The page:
Speeding up my Linux Laptop

Linux Format Magazine Issue #72 had, appropriately enough, 72 speedups for a Linux computer. I really don’t need it for my desktop computer as it has a modern processor and 512 MB of RAM, but my laptop is a 600 Mhz 128 MB RAM geezer. The most important thing for me with the laptop is the startup time. I use it for pretty simple tasks since it is so slow and so I don’t mind perhaps giving up some ameneties to make it startup faster. After all, on a laptop, the longer it takes to start up, the less battery time I have to use when it’s up!
I chose the following speedups:

– Switch off Graphical Boot

and, depending on how much that improves things,

Boot into text mode

and, finally – although I use WindowMaker, a very light and fast Window Manager,

mentions using FVWM – so I will check that out depending upon how much help the others give.

I don’t have a stopwatch so my way of measuring how fast things are going is to use the date command on this computer when I turn on the laptop then date again when it gets there. That shows the difference down to the second. So, let’s get started.

Original boot time before any changes (on a stock Fedora Core 4 install): 2 minutes 46 seconds from boot to GDM load where I can type in my username and password. Login time for Window Manager: 10 seconds so we’ll see how long FVWM takes.

Ok, so let’s switch off graphical boot. It says in LXF to remove rhgb from kernel lines in /boot/grub/grub.conf I will just comment it out instead of removing it. I decide it is better to just remove it, because of where it is in the command and just make a backup of the file in case something goes crazy. I made the changes and shut down the computer. I didn’t want to just reboot, in case that skips some step by already being on. So here we go!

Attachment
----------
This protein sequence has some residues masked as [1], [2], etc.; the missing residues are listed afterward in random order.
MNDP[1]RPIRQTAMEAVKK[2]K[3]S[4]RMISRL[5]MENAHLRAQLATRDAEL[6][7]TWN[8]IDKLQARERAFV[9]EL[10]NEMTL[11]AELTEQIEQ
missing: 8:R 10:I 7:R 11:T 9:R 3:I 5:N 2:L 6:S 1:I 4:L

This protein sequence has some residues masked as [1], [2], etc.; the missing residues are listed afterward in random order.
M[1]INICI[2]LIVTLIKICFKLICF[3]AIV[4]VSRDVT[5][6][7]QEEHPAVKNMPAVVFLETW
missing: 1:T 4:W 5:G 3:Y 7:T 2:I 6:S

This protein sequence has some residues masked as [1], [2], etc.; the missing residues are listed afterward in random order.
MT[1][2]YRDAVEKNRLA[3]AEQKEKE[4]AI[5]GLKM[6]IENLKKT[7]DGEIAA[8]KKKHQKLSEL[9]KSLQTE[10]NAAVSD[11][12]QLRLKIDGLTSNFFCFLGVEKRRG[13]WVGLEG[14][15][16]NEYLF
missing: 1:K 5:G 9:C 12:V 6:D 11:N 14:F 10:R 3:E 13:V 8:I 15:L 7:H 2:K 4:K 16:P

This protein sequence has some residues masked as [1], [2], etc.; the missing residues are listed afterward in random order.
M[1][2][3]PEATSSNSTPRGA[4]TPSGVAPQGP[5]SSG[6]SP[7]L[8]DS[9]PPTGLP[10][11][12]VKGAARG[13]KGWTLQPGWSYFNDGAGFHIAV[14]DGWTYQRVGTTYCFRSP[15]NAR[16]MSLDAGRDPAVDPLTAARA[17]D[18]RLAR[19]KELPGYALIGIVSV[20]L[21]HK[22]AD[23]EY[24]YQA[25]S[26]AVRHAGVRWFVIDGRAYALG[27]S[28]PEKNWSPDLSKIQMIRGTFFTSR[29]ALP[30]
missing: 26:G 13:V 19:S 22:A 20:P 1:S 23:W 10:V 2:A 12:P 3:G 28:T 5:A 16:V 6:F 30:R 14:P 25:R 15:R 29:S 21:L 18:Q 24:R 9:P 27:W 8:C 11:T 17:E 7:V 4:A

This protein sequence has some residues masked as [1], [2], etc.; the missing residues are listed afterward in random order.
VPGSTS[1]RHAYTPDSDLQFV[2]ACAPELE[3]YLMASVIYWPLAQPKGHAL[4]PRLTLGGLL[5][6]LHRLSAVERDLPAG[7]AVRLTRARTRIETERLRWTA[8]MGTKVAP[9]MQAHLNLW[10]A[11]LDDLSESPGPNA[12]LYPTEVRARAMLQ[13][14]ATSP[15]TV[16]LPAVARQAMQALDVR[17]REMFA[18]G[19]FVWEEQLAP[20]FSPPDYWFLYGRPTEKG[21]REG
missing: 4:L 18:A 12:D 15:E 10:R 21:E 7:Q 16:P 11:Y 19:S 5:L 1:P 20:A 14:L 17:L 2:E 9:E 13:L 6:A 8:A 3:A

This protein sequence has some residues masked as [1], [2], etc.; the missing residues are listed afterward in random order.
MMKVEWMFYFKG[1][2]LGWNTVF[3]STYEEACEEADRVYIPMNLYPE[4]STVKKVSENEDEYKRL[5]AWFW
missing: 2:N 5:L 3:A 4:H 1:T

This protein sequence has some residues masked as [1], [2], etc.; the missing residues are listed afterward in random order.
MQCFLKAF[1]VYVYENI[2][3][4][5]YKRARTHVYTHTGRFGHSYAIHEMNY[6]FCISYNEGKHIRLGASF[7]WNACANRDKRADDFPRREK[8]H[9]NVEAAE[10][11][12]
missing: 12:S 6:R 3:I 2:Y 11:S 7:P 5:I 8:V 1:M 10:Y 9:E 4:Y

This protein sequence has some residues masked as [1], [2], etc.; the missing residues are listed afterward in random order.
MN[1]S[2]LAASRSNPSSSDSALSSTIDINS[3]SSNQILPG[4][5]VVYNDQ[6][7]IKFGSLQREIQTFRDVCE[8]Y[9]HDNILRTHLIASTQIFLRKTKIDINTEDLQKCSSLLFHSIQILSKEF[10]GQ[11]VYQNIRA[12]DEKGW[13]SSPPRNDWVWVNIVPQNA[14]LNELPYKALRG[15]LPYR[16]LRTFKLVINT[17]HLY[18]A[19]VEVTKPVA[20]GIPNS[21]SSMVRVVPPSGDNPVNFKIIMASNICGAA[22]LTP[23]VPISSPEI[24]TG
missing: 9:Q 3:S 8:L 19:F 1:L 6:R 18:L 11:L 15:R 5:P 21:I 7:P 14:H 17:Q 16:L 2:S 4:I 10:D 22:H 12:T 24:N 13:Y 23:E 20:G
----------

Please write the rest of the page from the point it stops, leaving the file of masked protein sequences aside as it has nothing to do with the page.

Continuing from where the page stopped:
Time without graphical boot: 2 minutes 41 seconds. Hmm…that wasn’t really much of a boost, now was it? Now, it DID take 20 seconds from the login prompt until GDM was booted up. However, when I use my computer on the airplane, it’s usually to watch movies, although ocassionally to do some programming. For now I will leave it alone and not do tip . However, I wll go ahead and see if I can find fvwm via yum. Didn’t find it via yum, but the main fvwm site has rpms. Only needed to download libstroke to satisfy the dependencies. Ok, that’s done – time to try this out.

Darn, it didn’t automatically update GDM. Time to go into the config files! How to do this:

1. Navigate to /etc/X11/gdm/Sessions

2. Add a file that contains:

exec /etc/X11/Xsession fvwm

3. go to /etc/X11/dm/Sessions/ and add a file there for fvwm, easiest to copy one of files there and modify it as necessary

In my sessions menu of GDM I have a LOT of Window Managers/Desktop Environments. The beauty of Linux is that it is fee as in beer to try as many different ways to experience your desktop as you want. My list is currently:









I must say that fvwm is the ugliest desktop I’ve ever seen! At least the default is. It’s nowhere near as nice-looking as a bare fluxbox. But, time to go back to gdm and see how long it takes to load. It took about 8 seconds, so only 2 seconds shorter than Fluxbox. I’ll have to work on customizing it later, but right now it hurts my eyes to look at it!

2 responses to “Speeding up my Linux Laptop”

  1. Infidel! You have dissed fvwm by saying that it’s ugly!

    Well, yeah, it is, by default. You might want to look at FVWM Crystal, which makes it look more modern. FVWM is nothing if not endlessly hackable.

    I tend to prefer the default style, myself, except I use randomly selected wallpapers. I guess I like ugly.

  2. I may be doing something wrong, but I downloaded the RPM theme pack with a bunch of themes. Then I tried to switch themes which just caused my laptop to cough and wheeze, but nothing happened. I left it alone for 15 minutes – no change. Sure, the mouse was an egg timer, but nothing changed. Finally I just exited out. Since I was able to exit out normally, I assume the system wasn’t stuck. (Or maybe that’s my Windows mentality – if something gets stuck, the whole computer gets stuck) Anyway, as you may/may not be reading, I’ve been busy installing FC5 tr2. I’ll give fvwm another shot once that’s done.

    By the way, how did you end up at this site? (if I may ask)